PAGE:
Local colleges go high-tech in the name of safety

      WASHINGTON (WJLA) - Robert Martin, a student at{ }Gallaudet University in D.C., recently found himself in a situation he never saw coming.

      A friend slipped and fell on campus, and getting the help took time.

      He said it took about 20 minutes for a response.

      "I had to walk, to hit the blue light, and I had to walk back and forth between where my friend was, and the light," Martin said.

      Martin turned to the blue-light emergency system, just one of the options for many students and faculty at Gallaudet, who are deaf or hard of hearing.

      "They need a variety of ways to contact the police because they can't use a regular telephone," said school faculty member Aldo Cornejo.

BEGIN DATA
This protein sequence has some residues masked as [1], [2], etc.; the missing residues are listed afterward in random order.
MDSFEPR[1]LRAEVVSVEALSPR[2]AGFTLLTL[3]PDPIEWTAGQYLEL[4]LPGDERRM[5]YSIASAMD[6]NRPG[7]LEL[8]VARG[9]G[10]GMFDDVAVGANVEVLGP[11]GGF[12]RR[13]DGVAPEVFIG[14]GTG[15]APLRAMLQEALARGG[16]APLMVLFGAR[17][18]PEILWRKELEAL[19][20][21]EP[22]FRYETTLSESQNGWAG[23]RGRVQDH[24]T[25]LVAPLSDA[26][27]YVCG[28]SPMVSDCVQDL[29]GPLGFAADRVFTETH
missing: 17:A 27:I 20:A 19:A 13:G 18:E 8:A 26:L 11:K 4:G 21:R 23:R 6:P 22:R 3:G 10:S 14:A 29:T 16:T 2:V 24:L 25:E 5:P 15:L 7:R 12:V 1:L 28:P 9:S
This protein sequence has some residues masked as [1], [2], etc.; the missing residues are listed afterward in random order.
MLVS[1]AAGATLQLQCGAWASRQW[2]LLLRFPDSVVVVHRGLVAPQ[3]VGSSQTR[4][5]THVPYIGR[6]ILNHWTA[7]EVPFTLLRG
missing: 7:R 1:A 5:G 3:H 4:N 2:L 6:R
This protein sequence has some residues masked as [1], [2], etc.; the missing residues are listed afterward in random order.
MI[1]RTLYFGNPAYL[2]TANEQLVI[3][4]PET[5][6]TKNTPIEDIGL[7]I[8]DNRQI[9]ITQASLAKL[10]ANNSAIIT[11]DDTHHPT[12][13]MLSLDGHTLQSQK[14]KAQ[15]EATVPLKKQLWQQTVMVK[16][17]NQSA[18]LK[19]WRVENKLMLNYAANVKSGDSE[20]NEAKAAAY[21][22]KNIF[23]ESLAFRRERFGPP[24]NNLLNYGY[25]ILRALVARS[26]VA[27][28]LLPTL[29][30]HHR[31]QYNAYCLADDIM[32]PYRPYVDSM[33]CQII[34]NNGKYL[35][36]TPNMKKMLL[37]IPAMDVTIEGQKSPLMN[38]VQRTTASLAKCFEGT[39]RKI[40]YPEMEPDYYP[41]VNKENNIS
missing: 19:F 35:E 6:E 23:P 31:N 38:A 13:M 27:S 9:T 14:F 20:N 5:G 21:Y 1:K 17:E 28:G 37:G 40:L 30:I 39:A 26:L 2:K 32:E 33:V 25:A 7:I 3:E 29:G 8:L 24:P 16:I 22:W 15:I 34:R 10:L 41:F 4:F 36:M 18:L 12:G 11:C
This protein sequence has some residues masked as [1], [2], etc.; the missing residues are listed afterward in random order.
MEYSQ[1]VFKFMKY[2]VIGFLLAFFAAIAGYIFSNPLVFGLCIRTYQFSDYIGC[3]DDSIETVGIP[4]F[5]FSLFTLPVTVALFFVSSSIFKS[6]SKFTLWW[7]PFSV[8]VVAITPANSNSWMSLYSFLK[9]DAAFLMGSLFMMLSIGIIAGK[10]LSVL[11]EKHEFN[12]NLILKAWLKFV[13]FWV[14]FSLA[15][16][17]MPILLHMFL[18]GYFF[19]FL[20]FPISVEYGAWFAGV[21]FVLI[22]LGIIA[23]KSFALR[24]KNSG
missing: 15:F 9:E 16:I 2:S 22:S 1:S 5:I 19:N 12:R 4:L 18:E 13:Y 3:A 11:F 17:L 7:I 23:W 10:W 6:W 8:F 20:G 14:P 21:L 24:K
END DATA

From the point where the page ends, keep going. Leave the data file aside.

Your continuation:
Now there's a smartphone app, adding an extra layer of security.

      "The goal is to have their mobile device become their personal blue-light system," said campus police chief Ted Baran.

      Once downloaded onto a smartphone, the technology, known as EmergenSee, can be activated with a touch.

      This allows the Department of Public Safety to locate where you are, while also seeing live video and audio.

      "We're a visual community, and often you find that deaf people have a preference of using video to communicate rather than text," said school faculty member Stephen Depetro.

      The app has been available for the Gallaudet community for a few months, and the goal is to get more people signed up by this fall.

      EmergenSee is also being used on the Georgetown University campus.